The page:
Schools should stop telling children to be nice and start teaching them to be good.
So writes Diana Senechal at DoubleX. Reviewing Charles Murray’s recent book Real Education, she seizes on an unremarked upon quote in which the controversial author observes that schools “tell children to be nice but not how to be good. It tells children to be happy but does nothing to help children think about what happiness means.” When Murray is right, she notes, “he is awfully right.”
Being nice is something of a bromide in education. It’s enshrined in KIPP’s “Work Hard. Be Nice” slogan, and is the focus of a lot of group activity that revolves around “pleasant, uncontroversial subject matter” with familiar social messages “Being good is more complex than being nice,” Diana observes. “It requires that we recognize our own faults and complexities; that we forgive each other; that we say what we think; that we make difficult decisions and face the consequences.”
When we read literature and history, we begin to glean what it means to be good. We see how people with the best intentions can fail; how people struggle with conflicting desires and values and make the best choices they can; how people overcome their limitations when put to the test. From works like Antigone, The Adventures of Huckleberry Finn, and Chekhov’s short stories, we learn about selfishness, cruelty, cowardice, and confusion, as well as grace, generosity, and patience. We come to see elements of all these traits in ourselves.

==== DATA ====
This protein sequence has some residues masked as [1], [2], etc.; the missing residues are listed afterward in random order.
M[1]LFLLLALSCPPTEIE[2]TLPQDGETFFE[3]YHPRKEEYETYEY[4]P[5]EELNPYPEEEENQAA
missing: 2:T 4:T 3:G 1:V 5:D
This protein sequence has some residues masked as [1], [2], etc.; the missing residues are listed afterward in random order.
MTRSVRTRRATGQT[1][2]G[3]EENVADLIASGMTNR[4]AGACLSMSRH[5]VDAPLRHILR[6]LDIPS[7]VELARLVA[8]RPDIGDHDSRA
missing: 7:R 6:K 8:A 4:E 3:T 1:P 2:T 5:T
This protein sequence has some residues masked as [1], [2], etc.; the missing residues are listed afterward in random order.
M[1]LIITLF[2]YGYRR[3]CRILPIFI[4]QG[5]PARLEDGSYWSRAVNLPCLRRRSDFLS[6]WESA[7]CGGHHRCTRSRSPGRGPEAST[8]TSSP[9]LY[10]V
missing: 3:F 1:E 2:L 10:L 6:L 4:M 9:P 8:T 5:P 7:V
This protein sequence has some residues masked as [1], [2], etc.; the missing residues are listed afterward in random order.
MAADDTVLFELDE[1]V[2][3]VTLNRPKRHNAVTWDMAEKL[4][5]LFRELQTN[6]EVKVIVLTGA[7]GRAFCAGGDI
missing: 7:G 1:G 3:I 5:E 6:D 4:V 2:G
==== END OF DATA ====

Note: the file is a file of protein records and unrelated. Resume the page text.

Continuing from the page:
When the curriculum has substance, “students learn not only how to behave, but how to think and feel deeply,” Diana writes. ”They come to understand what humans are made of, what choices we have, and what reason, artistic gift, and imagination can do.” By contrast, when the emphasis is on group work for its own sake, ”it becomes more important for students to work together than to learn something important.”
If we only teach children to be nice, they will be at a loss when life calls for more than niceness. They will be at a loss when faced with problems—intellectual, practical, or emotional—that they have to solve on their own. And when the niceness wears out, they will reach for the next thing they know, the knee-jerk reaction. Murray is right: There is a wide gulf between being nice and being good—and while no curriculum can produce goodness, an excellent curriculum can give students a vision of what it might be.